Robinson Crusoe and The Tempest: Slavery and Racism

           In both The Tempest and Robinson Crusoe, we see slavery and racism occur at its most. Both novels involve a character/characters being treated unfairly or as a servant by another character in the novel. In comparison, they (slavery and racism) both occur similarly and differently throughout the two novels. In The Tempest, both racism and slavery centers aroung Caliban, who is constantly teased about his appearance and called a beast while being enslaved. In Robinson Crusoe, we see slavery occur when Crusoe’s ship is taken over by the Moorish pirates and he becomes enslaved by them.

        Slavery is similar in these two novels because in both novels, a character is taken into enslavement by another individual. In The Tempest, Caliban is a servant of Prospero and in Robinson Crusoe, Crusoe is a slave of the Moorish pirates. They differ because Caliban is only one of the many servants Prospero has, whereas Crusoe is the only slave of a group of pirates. Throughout Robinson Crusoe, we see him trying to escape towards freedom. 

     Racism occurs in both novels as well. We see Caliban being teased and called a “beast”, not even considered being a human. Then Crusoe after being captured as a slave by the Moorish pirates, he still classifies himself as “above” his owners. He looks down on most throughout the novel, feeling he is the “best” and no one comes above him. He even teaches his parent to become self-awared of him and recites “Poor Robin Crusoe…where have you been?” This quote goes to show Crusoe is very aware of hisself and wants others to be so, as well.



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3 responses to “Robinson Crusoe and The Tempest: Slavery and Racism

  1. smboehm

    In expanding the above post, I’d like to say that the ideal of slavery and racism towards slaves is very prevalent, actually to the point that both main characters, Prospero and RC, own slaves themselves. RC becomes so desperate for a slave (also a companion) that he rescues a native in effort for his own benefit, yet still feels the need to talk him down seeming that he isn’t English. The need to be the dominant individual is seen in both of these readings not only through slavery, but through the fact that they both consider themselves rulers/kings of the islands upon which they dwell. Slaves, although viewed inferior by both characters, truly give each character a feeling of leadership and companionship.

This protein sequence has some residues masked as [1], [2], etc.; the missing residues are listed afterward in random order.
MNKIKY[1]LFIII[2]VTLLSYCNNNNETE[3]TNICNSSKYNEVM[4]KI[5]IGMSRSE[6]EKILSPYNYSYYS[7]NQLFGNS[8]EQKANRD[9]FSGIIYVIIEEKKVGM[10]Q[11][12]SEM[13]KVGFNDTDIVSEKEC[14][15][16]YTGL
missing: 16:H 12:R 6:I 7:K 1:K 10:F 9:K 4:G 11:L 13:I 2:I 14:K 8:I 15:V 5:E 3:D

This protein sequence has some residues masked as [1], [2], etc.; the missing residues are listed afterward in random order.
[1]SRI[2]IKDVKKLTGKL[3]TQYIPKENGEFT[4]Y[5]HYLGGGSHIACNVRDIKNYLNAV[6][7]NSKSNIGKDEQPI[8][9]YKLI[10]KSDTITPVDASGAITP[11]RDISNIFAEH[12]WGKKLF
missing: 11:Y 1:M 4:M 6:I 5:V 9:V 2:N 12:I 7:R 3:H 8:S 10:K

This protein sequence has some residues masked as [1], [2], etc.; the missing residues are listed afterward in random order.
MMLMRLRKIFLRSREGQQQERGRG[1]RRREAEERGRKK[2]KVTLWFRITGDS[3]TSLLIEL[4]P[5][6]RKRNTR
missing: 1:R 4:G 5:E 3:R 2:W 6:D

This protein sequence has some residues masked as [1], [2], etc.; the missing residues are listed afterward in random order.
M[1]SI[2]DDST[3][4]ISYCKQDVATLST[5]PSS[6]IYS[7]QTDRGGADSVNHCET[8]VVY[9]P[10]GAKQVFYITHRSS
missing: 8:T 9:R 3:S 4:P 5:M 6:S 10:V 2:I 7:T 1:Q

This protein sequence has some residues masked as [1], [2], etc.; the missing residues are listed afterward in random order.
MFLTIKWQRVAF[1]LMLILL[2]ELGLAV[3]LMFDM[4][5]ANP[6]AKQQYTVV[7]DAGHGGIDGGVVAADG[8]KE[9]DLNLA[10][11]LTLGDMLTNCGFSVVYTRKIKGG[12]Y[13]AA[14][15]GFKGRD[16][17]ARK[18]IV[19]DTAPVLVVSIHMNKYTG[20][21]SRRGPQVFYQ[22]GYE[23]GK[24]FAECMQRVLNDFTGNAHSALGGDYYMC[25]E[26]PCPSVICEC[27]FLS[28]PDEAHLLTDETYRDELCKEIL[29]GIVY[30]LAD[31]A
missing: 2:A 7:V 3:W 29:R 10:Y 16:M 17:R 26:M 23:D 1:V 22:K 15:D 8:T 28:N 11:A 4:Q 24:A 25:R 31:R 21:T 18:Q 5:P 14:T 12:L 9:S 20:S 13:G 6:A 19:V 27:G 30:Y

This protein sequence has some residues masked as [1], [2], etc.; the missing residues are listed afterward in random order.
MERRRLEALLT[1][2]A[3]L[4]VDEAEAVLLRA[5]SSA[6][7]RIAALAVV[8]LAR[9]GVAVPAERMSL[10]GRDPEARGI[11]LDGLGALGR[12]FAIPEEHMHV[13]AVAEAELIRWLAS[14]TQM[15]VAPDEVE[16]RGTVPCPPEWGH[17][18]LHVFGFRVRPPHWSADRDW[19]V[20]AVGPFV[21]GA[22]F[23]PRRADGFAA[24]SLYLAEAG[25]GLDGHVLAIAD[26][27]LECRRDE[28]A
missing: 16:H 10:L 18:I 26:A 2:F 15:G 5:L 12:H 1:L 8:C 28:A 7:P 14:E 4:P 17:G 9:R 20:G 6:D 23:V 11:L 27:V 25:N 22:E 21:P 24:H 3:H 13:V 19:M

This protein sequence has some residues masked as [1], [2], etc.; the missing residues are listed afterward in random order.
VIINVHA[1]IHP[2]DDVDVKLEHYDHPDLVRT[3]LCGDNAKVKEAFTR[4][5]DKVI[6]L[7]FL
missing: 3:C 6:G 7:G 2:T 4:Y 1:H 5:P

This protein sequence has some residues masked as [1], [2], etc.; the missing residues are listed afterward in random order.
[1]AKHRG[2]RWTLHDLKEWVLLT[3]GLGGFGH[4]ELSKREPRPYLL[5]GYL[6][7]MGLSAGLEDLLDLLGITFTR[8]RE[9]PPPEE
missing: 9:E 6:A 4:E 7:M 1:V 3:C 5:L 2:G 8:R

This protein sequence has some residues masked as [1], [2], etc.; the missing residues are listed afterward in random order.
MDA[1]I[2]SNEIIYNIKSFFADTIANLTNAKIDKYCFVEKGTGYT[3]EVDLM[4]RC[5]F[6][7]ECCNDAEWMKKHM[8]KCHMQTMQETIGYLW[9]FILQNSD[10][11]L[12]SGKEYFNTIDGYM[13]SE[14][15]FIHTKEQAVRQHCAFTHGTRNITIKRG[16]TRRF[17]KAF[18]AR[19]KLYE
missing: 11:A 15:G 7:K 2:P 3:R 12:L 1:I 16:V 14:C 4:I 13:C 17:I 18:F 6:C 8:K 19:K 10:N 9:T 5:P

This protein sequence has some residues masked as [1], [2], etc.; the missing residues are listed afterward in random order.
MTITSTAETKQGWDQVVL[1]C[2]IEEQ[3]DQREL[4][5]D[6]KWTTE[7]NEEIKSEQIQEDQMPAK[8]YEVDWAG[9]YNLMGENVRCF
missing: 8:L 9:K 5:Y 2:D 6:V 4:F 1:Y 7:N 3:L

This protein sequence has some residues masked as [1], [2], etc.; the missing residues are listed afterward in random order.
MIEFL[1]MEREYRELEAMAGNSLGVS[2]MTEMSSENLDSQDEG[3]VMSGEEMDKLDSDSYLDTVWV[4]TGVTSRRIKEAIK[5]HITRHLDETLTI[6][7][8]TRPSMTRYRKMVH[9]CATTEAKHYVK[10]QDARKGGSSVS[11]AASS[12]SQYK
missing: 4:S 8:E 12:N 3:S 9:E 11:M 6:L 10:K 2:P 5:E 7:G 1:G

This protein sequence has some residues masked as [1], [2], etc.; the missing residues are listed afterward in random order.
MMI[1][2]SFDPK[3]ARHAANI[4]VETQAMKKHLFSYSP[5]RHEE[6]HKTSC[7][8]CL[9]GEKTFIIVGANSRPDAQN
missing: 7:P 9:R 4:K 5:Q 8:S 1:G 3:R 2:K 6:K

2. gpwestland

    In addition to the blog. I would like to say that indeed slavery is an important theme. However it seems to me that both authors differ in how they go about adressing this issue.

    It seems to me that in the Tempest, Shakespeare constructs a character, Calliban, through wich he strongly wants to vent his opinion on Slavery. Most interpretations see this as shakespeare’s motive.

    In Robinson Crusoe, I feel that Defoe does want to adres the issue of slavery but not as sternly as Shakespeare does.

    Also Defoe depicts Slavery fro an opposite point as Robinson gets enslaved by the Pirates. While being enslaved Robinso still feels superior to the Pirates. Thus, Defoe emphasizes western pride and undelines the pirates savageness. In the Tempest it is more the other way around. Shakespeare shows Prospero as the cruel enslaver en Calliban as more or less the victim.

  3. vrosengrant20

    In addition to the slavery and racism discussed in the post, the racism in both texts affects how the enslaved characters are portrayed. For instance, Caliban, a native, is portrayed negatively with his beast-like appearance along with how he tried to rape Miranda and corrupt Stephano into killed Prospero. This causes the audience to hate Caliban and be happy when he is punished. In contrast with Caliban is Crusoe who is a European and portrayed as hard-working and intelligent. This characterization provokes the audience into rooting for him as he escapes his moor owners. While both characters have been enslaved, their race affects how they are characterized in order to have the audience indulge their racism and only support the freedom of their own race.

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